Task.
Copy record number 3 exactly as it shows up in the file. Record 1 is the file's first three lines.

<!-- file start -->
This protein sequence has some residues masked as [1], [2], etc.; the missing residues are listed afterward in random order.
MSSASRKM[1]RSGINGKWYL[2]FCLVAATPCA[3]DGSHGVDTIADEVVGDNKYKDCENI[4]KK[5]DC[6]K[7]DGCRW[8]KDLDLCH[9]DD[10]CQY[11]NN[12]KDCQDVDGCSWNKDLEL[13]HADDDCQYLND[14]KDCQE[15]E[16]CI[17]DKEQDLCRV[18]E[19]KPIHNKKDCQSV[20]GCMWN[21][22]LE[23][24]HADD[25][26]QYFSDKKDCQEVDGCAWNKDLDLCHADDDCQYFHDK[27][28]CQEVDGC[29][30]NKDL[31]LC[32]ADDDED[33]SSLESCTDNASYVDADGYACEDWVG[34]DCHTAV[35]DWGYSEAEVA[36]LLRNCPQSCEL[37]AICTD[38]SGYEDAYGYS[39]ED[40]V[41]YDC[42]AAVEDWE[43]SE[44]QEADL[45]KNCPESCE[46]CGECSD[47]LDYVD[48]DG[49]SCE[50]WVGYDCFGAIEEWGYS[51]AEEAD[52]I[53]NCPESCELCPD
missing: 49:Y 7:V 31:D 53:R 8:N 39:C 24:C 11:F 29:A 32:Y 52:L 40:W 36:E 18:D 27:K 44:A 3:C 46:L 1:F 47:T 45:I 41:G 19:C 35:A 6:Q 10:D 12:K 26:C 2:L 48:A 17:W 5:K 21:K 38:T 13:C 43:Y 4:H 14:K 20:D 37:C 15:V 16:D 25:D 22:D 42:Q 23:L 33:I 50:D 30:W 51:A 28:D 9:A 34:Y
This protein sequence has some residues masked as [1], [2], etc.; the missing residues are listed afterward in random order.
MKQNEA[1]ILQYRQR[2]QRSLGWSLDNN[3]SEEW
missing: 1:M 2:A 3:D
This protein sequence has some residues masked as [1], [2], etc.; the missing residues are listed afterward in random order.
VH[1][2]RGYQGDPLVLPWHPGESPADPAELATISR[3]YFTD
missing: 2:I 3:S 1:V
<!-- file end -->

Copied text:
This protein sequence has some residues masked as [1], [2], etc.; the missing residues are listed afterward in random order.
VH[1][2]RGYQGDPLVLPWHPGESPADPAELATISR[3]YFTD
missing: 2:I 3:S 1:V